The Dangers of BPA
by Nikki Sherry
Smoking causes lung cancer. Sleep and exercise are important for your health. Loud music can damage your eardrums. Plastic water bottles are not good for you. What is one similarity between all of these statements? They are all facts with supporting evidence. However unlike the first few statements, society is not doing much to fight the ingestion of dangerous chemicals from plastic in daily use, notwithstanding the major negative health implications resulting from the toxic chemical Bisphenol A (BPA).
What is BPA?
Many consumer goods in today’s society are composed of plastic containing a mixture of chemicals, including the toxic chemical Bisphenol A (BPA). Some of these products include plastic water bottles, sports equipment, cosmetics, medical equipment, eyeglass lenses, CDs, DVDs and even coatings of food and drink cans. Since BPA is a chemical class of compounds known as endocrine disruptors, it interferes with the production, secretion, and function of our bodies’ natural hormones. By deregulating the body’s natural hormonal balance, BPA then triggers unprecedented hormonal changes in the body, including thyroid, estrogen and prostate changes. The disturbances present serious health implications.
Researchers have found that BPA increases the risk for a myriad of health problems. The American Heart Association conducted a study demonstrating that BPA consumption was linked to a quick rise in blood pressure. Two hours after drinking from a plastic water bottle, participants’ BPA levels were 16 times higher than before. As this chemical is an estrogen-mimicking hormone, studies conducted at Harvard Medical School in particular have suggested that it is a threat to women, linked to infertility and emotional problems. Additionally, BPA particles have been labelled as obesogens, which are hormone-mimicking pollutants that turn precursor cells into fat cells in the fetus. In other words, a mother’s exposure to this chemical while pregnant may carry potential health problems to the fetus. There are various other health consequences associated with BPA, which are shown in Figure 1. Many of the major public health problems facing society today and in the future, including obesity, infertility, and premature puberty, are directly influenced by BPA.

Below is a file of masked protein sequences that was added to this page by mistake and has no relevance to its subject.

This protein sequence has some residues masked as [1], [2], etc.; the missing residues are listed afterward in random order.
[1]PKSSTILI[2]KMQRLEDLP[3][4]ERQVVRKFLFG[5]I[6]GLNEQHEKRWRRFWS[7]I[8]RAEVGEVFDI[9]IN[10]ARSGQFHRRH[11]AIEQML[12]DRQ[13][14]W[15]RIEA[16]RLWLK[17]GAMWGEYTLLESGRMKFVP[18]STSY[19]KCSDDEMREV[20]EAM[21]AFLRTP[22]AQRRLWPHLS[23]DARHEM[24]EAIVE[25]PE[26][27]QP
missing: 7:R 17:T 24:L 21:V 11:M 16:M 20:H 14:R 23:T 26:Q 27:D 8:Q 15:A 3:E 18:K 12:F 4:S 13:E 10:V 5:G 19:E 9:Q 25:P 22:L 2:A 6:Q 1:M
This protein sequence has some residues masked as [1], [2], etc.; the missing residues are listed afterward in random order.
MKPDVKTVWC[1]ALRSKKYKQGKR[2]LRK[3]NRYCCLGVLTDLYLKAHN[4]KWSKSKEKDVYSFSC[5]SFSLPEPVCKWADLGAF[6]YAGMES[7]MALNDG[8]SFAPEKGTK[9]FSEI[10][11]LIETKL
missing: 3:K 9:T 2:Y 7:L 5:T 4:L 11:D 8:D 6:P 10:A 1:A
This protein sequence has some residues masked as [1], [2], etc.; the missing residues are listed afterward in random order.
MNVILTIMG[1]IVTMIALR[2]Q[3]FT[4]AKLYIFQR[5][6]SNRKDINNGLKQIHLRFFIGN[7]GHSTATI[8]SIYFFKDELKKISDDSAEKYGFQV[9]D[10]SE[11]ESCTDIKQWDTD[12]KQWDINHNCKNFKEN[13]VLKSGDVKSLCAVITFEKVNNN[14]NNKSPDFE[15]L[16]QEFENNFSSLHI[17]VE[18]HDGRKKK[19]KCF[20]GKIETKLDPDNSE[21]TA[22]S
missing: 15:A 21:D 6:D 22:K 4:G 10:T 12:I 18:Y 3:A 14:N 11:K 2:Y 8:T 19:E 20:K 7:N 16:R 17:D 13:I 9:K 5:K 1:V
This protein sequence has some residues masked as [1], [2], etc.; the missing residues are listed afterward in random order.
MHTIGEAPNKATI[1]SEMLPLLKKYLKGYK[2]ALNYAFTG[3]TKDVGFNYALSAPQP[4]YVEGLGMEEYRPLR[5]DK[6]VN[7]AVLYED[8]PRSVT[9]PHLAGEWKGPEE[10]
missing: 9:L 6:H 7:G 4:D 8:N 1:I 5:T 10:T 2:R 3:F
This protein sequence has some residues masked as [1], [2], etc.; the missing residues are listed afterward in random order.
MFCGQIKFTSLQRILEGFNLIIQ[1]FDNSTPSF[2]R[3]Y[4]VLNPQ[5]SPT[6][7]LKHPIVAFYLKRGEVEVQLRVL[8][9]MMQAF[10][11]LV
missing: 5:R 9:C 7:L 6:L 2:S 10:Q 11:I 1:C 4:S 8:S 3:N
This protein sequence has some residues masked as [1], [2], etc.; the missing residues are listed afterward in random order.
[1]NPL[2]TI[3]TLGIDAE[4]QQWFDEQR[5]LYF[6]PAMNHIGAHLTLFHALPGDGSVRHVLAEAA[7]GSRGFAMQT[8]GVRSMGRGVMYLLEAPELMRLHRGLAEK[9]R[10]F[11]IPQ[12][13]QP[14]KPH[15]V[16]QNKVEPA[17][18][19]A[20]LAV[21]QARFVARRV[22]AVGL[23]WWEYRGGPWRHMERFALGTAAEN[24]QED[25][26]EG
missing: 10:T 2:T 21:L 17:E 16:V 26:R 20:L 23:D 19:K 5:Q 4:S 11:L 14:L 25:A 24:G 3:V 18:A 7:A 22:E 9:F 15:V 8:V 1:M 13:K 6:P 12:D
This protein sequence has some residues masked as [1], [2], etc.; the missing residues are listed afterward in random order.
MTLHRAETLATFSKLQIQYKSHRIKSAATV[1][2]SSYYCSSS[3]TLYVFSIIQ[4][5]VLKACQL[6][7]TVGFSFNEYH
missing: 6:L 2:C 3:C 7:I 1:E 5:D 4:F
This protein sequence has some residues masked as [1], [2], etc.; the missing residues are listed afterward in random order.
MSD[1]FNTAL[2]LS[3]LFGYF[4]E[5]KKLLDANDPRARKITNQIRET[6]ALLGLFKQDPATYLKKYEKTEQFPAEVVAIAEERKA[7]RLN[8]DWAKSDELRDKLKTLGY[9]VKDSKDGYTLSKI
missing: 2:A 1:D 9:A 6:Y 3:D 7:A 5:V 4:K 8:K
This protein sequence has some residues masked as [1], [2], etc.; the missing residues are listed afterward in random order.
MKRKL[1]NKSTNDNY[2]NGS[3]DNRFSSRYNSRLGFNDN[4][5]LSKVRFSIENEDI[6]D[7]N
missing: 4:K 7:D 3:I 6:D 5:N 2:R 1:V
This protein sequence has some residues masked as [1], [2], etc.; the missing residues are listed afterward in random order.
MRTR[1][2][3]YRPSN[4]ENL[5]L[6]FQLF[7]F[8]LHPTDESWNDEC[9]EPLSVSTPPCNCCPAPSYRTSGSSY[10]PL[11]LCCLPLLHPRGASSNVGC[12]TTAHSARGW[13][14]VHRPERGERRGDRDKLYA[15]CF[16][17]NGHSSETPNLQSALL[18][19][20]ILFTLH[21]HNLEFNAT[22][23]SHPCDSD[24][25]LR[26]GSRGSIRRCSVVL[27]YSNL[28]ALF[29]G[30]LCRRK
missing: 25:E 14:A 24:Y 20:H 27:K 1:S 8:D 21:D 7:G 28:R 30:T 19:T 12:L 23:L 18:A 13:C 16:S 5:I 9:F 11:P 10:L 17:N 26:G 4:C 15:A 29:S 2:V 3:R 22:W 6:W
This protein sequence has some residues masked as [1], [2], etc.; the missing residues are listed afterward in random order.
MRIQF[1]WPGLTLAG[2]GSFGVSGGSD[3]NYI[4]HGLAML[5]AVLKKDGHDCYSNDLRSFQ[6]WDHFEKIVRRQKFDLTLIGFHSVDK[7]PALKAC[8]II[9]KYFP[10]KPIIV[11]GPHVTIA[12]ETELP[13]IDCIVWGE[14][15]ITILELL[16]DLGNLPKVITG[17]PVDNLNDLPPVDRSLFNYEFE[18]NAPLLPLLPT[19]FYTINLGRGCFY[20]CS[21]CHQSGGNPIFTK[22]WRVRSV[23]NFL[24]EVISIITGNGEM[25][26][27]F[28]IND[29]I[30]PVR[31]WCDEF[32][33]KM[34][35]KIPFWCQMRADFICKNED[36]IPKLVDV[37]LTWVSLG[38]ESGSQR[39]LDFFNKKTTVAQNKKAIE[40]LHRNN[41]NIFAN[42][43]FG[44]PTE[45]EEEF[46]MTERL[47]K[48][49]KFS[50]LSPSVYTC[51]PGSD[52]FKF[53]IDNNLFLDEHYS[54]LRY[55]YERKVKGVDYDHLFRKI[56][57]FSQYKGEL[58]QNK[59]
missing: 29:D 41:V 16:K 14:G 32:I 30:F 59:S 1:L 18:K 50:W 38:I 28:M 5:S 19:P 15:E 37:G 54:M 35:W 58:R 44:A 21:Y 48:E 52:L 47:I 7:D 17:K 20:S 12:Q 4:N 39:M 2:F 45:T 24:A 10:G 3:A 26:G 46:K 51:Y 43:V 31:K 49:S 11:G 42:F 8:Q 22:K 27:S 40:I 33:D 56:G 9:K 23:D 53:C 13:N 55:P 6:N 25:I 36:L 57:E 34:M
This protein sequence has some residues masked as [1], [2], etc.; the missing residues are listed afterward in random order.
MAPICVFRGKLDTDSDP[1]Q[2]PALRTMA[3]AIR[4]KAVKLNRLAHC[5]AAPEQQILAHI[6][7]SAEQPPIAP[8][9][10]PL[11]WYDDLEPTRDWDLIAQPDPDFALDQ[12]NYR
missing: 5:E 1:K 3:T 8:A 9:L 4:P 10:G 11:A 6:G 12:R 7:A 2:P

According to the Harvard School of Public Health, BPA represents one of the highest volumes of chemicals produced worldwide. In 2011, it was estimated that around 10 billion pounds were produced during the manufacturing of plastic. As a result, the overwhelming consequence of airborne BPA is that 95% of adults and 93% of children have BPA circulating in their blood (Centers for Disease Control and Prevention).
Clearly this issue does not have a simple solution. In order to eliminate BPA from our society, more people need to be educated on its negative effects on our health for current and future generations. But fortunately, there are simple steps that you as a student can take to safeguard your own health. Next time you go to buy a water bottle at GBC, or are tempted to purchase the supermarket’s cheap bulk pack of water bottles, use a reusable BPA-free water bottle instead.